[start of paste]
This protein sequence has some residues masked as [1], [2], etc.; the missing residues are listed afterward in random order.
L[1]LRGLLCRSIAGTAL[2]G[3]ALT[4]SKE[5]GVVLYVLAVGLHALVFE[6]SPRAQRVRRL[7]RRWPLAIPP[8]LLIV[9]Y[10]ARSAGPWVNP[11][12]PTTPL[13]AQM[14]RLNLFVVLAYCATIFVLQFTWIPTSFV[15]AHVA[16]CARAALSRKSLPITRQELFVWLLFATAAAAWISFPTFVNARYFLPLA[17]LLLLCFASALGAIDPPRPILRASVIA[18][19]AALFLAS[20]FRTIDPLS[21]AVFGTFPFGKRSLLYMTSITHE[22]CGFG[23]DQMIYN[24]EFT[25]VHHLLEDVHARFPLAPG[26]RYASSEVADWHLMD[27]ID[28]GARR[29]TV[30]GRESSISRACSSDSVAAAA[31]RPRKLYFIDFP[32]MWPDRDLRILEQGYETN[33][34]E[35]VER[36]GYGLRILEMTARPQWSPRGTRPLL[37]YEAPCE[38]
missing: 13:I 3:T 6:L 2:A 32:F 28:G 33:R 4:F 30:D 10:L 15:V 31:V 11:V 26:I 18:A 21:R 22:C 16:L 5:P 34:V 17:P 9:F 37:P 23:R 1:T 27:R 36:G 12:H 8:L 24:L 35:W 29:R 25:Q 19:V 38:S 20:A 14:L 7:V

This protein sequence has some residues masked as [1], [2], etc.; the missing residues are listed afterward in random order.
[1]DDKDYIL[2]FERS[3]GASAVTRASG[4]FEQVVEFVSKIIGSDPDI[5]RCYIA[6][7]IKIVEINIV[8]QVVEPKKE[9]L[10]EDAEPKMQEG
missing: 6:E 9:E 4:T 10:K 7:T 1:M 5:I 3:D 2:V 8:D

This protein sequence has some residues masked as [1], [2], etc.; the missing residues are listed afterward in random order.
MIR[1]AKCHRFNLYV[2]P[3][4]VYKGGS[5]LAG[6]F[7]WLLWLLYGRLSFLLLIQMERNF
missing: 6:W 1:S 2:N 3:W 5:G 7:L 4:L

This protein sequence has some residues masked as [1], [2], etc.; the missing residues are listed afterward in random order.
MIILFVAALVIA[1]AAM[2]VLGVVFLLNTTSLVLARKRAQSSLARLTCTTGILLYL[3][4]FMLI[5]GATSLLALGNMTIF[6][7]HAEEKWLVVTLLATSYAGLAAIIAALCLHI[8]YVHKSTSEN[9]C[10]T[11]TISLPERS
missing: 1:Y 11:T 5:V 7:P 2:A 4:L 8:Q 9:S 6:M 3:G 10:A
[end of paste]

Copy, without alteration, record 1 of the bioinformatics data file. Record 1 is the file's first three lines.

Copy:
This protein sequence has some residues masked as [1], [2], etc.; the missing residues are listed afterward in random order.
L[1]LRGLLCRSIAGTAL[2]G[3]ALT[4]SKE[5]GVVLYVLAVGLHALVFE[6]SPRAQRVRRL[7]RRWPLAIPP[8]LLIV[9]Y[10]ARSAGPWVNP[11][12]PTTPL[13]AQM[14]RLNLFVVLAYCATIFVLQFTWIPTSFV[15]AHVA[16]CARAALSRKSLPITRQELFVWLLFATAAAAWISFPTFVNARYFLPLA[17]LLLLCFASALGAIDPPRPILRASVIA[18][19]AALFLAS[20]FRTIDPLS[21]AVFGTFPFGKRSLLYMTSITHE[22]CGFG[23]DQMIYN[24]EFT[25]VHHLLEDVHARFPLAPG[26]RYASSEVADWHLMD[27]ID[28]GARR[29]TV[30]GRESSISRACSSDSVAAAA[31]RPRKLYFIDFP[32]MWPDRDLRILEQGYETN[33][34]E[35]VER[36]GYGLRILEMTARPQWSPRGTRPLL[37]YEAPCE[38]
missing: 13:I 3:T 6:L 2:A 32:F 28:G 33:R 4:F 30:D 10:L 15:V 31:V 11:V 26:I 18:A 21:R 22:C 16:L 5:P 34:V 17:P 9:F 37:P 23:R 1:T 27:R 36:G 12:H 8:L 24:L 35:W 29:R 25:Q 19:V 38:S 20:A 14:L 7:V